The Bulletin had the opportunity to interview Arianna Huffington, well-known author and political commentator. Co-founder of The Huffington Post, she has been named as one of Forbes magazine’s most influential women in the media and as one of Time magazine’s most influential people in the world. Prior to her fame, Huffington was a student at Cambridge University, where she majored in economics and became president of the Cambridge Union at 21.
Bulletin: What is a favorite college memory?
Huffington: I particularly remember my third-year room. It was secluded at the end of a little passage, and it looked over the lacrosse field. In the summer term, I moved my bed next to the open window, and I remember regularly being woken up around six by the mistress unintentionally serenading me with Elizabethan poems during her morning walk.
And then there were the after-hours gatherings—including a few in my own room, stocked with stuffed vine leaves and Greek wine—where we chattered away about important topics like, “What would happen if one fell through a hole that went through the center of the earth?”
Bulletin: What made you decide to get involved in the union?
Huffington: While I was in London one weekend, a friend put my name down in the candidates’ book for the upcoming election for the Standing Committee, which governed the union. When I was given the news, I was horrified and immediately asked the chief clerk to withdraw my name. This was not a case of false modesty. It was a case of real fear: I was afraid I would get no votes! Better not to run at all than risk public failure. But the ballots had already been printed. And as it happened, I got enough votes to get elected. But it was a good lesson: Don’t be afraid of failure.
Bulletin:What were some of your responsibilities as Cambridge Union president?
Huffington: Aside from the actual debating, my responsibilities included recruiting speakers, organizing events, and plastering Cambridge with posters, leaflets, and program cards. I was also responsible for the pre-debate dinners at the union. One of the many gaffes I presided over happened the night when the cook chose pork as the main course when the Israeli Ambassador was speaking. But it gave us something to talk about into the middle of the night.
Bulletin: You’ve said previously that your role as a student debater helped you get over a fear of public speaking. What other skills did you gain as a result of your involvement in the Cambridge Union?
Huffington: The most important thing the union gave me was the opportunity to, as another Cambridge alum E.M. Forster said, “only connect”—political ideas and religious beliefs and social systems and people to one another.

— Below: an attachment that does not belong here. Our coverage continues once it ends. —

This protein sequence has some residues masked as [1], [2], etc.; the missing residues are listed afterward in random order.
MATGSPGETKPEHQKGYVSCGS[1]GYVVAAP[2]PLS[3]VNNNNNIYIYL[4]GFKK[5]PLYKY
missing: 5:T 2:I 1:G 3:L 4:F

Bulletin: How did your experience with the union influence your career progression?
Huffington: Becoming president of the union was the start of many things, including my first book, as it was a union debate that brought me to the attention of Reg Davis-Poynter, the British publisher who offered me a contract and set me on the path to becoming a writer.
Bulletin: What can participation in active debate teach today’s college students?
Huffington: It can teach them, as it taught me, to connect and engage. It’s a skill we desperately need in a world facing multiple crises and a shortage of empathy.
Bulletin: What is the state of civility today? Is it better or worse than a few decades ago?
Huffington: There is a huge difference between passionately disagreeing with your opponents and crudely demonizing them as “the other,” between considering them as adversaries to be engaged and treating them as enemies to be targeted. It’s very easy, as we’ve seen over the last few years, to be willfully blind to the toxicity—partly because we’re swimming in it.
Bulletin: What role do the media have in shaping civil discourse and the public’s perception of today’s leaders?
Huffington: It’s our responsibility to use all the tools at our disposal to hold our leaders accountable and tell the stories that matter most—and to keep telling those stories until we arrive at solutions. Unfortunately, our media have provided far too many autopsies of what went wrong and not enough biopsies of the problems facing us.